Confederates dismantle Yankees

by Morgan Wall

ROCKFORD — Taking advantage of the nice weather, spectators gathered in Rockford Sunday afternoon for the second day of the fifth annual Civil War Battle and Living History Weekend.

Many people grabbed a bite to eat in the Rockford General Store, which was serving up chicken and dumplings and pintos and cornbread in addition to its usual staples, before heading to the amphitheater behind the building for the battle.

At 1:30 p.m., a sudden outburst of gun fire let the spectators know the battle was starting and all attention turned to the field. They watched as the Union troops advanced, were surrounded by Confederate troops, fell back, advanced and finally surrendered. Complete with tactical retreats to move troops to different avenues, sneak attacks from behind and even a last stand charge by some of the Union troops, the battle lived up to its hype.

For some, the battle was a chance to get out and enjoy some fresh air.

“It’s nice outside so we wanted to get some fresh air,” said Debra Holt, who was at the re-enactment with her husband and their two dogs. “I’ve been here before and seen a Revolutionary War re-enactment. These are fun.”

For others, the event was a chance not only to enjoy the weather but to witness a part of history.

“I rode my horse out here yesterday. I’ve never seen this before,” said John Doss, who came back on Sunday with family and friends. “I used to play this same stuff. Those horses out there, I used to ride right with them. I think it’s good for everybody to learn this stuff.”

“I’ve been to one several years ago in Abingdon (Va.). I’ve always wanted to come to Old Rockford but never had the chance,” said Lynn and Sandy Hallman. “It brings history to life and helps us appreciate our roots and where we came from.”

Linda Jordan took the trip down memory lane even further. Her grandfather grew up in Rockford and she had a number of relatives who were killed in the Civil War. For the past five years, she has been putting together a family tree and trying to find out as much about her ancestors as possible.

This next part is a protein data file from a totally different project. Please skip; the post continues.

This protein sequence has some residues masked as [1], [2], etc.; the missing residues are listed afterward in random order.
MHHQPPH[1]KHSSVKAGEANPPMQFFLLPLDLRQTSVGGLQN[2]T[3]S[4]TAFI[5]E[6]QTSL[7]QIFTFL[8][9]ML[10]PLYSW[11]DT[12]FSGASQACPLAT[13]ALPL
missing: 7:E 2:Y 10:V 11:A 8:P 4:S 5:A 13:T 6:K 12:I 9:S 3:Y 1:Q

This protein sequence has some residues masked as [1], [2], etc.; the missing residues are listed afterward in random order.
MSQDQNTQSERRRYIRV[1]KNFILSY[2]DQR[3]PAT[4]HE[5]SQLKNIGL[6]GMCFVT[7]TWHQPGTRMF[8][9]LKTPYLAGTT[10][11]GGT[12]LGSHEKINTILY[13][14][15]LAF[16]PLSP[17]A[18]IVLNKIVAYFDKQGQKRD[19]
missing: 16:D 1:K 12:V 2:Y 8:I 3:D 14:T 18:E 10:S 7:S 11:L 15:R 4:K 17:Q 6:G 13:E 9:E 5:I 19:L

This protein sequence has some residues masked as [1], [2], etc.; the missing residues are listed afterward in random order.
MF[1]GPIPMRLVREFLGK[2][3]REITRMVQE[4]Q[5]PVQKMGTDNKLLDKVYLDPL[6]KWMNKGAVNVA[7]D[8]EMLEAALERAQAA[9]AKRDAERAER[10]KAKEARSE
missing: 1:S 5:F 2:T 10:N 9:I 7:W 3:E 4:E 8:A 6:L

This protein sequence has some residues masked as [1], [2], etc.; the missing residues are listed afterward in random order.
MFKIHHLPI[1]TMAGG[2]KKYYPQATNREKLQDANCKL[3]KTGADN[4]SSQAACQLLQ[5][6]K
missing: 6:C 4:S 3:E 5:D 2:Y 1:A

“I had a lot of kin killed in the Civil War, and I find it very interesting,” she said.

Her great-great-grandfather had six sons all of whom were in the war. Three of the sons died as did a daughter and some of his daughters-in-law. He also died in the 1860s. Some of the children on the other side of the family also were killed.

“Both fathers died in the 1860s. I think they grieved to death,” she said. “I can’t imagine what it would’ve been like then. It had to have been tough.”

Following the battle, visitors took some time to visit the encampment and talk with some of the re-enactors as well as take pictures. Throughout the weekend, the re-enactors organized skits for the spectators in order to portray different aspects of life in an encampment during the Civil War.

On Sunday, they performed a skit revolving around captured spies and deserters. Some of the Confederate soldiers ran from the camp to track down a deserter. The supposed deserter was brought before a court along with a spy from the Union ranks.

“Have mercy on my life,” pleaded the corporal. “It’s terrible out there. Men kill each other in the worst ways.”

His sister even came to try to plead his case. However, the court ruled against the pleas and found him guilty of desertion as the spectators looked on.

“Lieutenant, our duty is clear. We have to execute this man,” said the presiding authority.

Even after Union troops appeared in the Confederate camp to negotiate for the spy captured, the court still had its say in his case as well.

“You’ve been condemned by this court to die,” declared the presiding authority once again.

Both men were then taken to the firing squad as the spectators gathered around to witness the event.

“You’re gonna send me to Hell with a Yankee!?” cried the deserter in a final attempt to find mercy from the troops.

After the firing squad carried out their orders, the crowd dissipated once more to enjoy the rest of the afternoon, whether it was browsing through the general store or enjoying a snack at one of the picnic tables in the sun.

The re-enactors slowly began to break down camp and pack their gear before heading home until next year. The group and the village of Rockford decided this year that the encampment will have a permanent home the first weekend of March from now on.

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